‘Share your sweets with your sister.’ ‘Share your presents with your friends.’ ‘Share your chips with me.’
We spend so much of our childhoods being ordered by our elders to share the things we hold dear that it is no surprise we react by doing exactly the opposite.
By the time we reach adulthood, for many of us sharing something – whether it’s a seat or a packet of crisps – has become an alien concept. But all that is changing.
On Wednesday, the first ever Global Sharing Day will be held, signifying that no matter how selfish we may think we are, we still want to help those around us, even if it means helping ourselves.
Sharing is a two-way street. Both parties get something from the exchange.
There is a healthy selfishness in sharing driven by the fact it saves us money. Why buy something outright when you can hire it for the short period you need it at a fraction of the cost?
Everything from motor vehicles to homes, from childcare to jobs and from clothes to dogs is part of the sharing economy, as those behind it like to call it.
Instead of wasting a fortune on buying something like a car, people are learning to use them – and pay for them – only when they need to.
It is estimated that this ‘pay-as-you-live’ market is now worth more than £20bn a year in Britain. So why has this market grown in recent years – is it simply a result of the economic crisis or is there something more at play?
‘The technology that people have in their hands, virtually 24 hours a day, has just made sharing very simple, very convenient and very accepted,’ said Mark Walker, general manager of Zipcar UK, the pay-as-you-drive club which has more than 1,500 cars available by the hour across London, Oxford, Bristol and Cambridge.
Its customers pay from £5 an hour to use a car when they want one using a swipe card or a mobile phone app.
Mr Walker said attitudes have changed when it comes to parting with hard-earned cash.
‘People have really cottoned on to the fact that you save a lot of money this way as well, particularly for items that might be very expensive to buy, like a car or like a designer dress that you use relatively infrequently. People are being much more savvy when making those kind of financial decisions.’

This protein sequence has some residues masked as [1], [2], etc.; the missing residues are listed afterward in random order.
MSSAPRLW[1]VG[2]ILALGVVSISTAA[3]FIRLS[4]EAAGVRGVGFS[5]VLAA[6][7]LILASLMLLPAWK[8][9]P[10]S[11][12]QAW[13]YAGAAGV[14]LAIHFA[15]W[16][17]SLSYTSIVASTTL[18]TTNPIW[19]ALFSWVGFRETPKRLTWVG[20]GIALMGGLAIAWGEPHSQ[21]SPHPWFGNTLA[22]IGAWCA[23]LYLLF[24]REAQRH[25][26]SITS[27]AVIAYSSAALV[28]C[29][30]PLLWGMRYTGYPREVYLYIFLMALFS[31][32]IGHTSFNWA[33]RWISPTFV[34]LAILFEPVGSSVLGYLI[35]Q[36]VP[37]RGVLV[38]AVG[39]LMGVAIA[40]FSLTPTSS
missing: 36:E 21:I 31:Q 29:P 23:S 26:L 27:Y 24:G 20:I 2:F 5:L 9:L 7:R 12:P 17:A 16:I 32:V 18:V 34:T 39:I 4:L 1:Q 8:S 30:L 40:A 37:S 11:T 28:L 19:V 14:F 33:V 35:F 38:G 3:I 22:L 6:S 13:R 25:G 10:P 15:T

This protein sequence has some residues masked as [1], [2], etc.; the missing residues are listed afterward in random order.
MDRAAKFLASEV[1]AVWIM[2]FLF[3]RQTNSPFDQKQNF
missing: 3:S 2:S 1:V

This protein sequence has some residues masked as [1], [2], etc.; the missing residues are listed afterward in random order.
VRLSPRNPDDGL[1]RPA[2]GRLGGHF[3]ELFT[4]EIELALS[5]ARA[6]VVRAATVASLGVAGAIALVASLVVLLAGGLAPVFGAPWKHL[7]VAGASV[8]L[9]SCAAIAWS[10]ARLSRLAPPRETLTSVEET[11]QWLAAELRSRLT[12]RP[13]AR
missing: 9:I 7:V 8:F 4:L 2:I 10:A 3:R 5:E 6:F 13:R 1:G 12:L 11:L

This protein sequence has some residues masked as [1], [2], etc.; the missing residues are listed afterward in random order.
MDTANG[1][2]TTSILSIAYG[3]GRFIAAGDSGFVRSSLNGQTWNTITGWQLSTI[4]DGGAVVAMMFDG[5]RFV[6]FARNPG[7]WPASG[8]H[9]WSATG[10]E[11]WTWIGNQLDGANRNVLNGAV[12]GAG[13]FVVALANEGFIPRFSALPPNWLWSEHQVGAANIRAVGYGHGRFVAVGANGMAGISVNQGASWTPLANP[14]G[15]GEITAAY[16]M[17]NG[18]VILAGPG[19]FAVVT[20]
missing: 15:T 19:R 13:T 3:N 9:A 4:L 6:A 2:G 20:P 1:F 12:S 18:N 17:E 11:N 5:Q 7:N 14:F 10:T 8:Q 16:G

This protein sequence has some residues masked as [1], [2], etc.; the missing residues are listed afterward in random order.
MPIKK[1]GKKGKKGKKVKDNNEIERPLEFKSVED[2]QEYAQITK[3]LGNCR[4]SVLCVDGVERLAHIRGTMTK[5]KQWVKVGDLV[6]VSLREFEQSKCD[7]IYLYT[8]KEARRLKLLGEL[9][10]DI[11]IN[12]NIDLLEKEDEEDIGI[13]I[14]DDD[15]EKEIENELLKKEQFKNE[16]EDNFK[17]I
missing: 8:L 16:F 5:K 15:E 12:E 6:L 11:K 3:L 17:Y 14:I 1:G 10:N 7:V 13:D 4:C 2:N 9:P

Those people include X Factor judges. Tulisa recently took to the stage of the show wearing a Jovani sequined designer dress which costs about £1,200.
But even extravagant pop stars know a deal when they see one – Tulisa had in fact rented the garment from hire site Girl Meets Dress for a mere £49.
Benita Matofska is the chief sharer at The People Who Share movement, which has organised Global Sharing Day following the success of its national sharing day in Britain in the summer. She said a network of 60m people in almost 150 countries will be involved on Wednesday along with 161 partner organisations, including Marks & Spencer.
Between 1pm and 2pm on Wednesday, sharers worldwide will be able to take part in ‘ The Greatest Share on Earth’, an attempt to get as many people sharing something across the globe within the space of one hour.
Ms Matofska said she saves £20,000 a year through sharing. In the summer, she swapped her home in Brighton with a family in Italy for a free holiday. Had she rented the Italian farmhouse, it would have cost £2,800 a week.
‘Sharing is a way to save money, to make money, to find friends and to have fun doing it,’ she told Metro.
‘Sharing is a smarter way to live. These are tough times for everybody, people are really struggling right now. Sharing is a way you can do so much more with less.’
Despite the initial motive being a financial one, sharers find the process itself enjoyable, she said.
‘What motivates people to share for the first time is money. But what’s really interesting is that the second time they do it it’s absolutely for the experience.
The experience is far better, far more interesting and just far more human.’
Mr Walker believes people today have a different relationship with the devices and services they use.
‘In the past, a very tried and tested way of demonstrating your place in the world, your status, if you like, was through products you might own,’ he said.
‘And a car, of course, has been a classic example of that over the years. Now though, and particularly amongst younger people, what they’re much more interested in is the experiences they have – the things they do – and sharing those experiences through the likes of Facebook with all their friends around the world. It’s not so much about the car that you own, it’s about the journey you’re going on and the reasons you’re going there. People value experience a great deal more today, rather than simple product ownership.’
Ms Matofska said big companies will have to get on board or face losing customers, pointing to moves already made by vehicle hire companies such as Hertz and Avis to move into the car-sharing market. They are not the only ones who must ready themselves for change.
‘I’m no maths genius but we have a planet of finite resources, they are going to run out,’ she said. ‘We’ve got a growing population. What that means is we are going to have to share to survive.’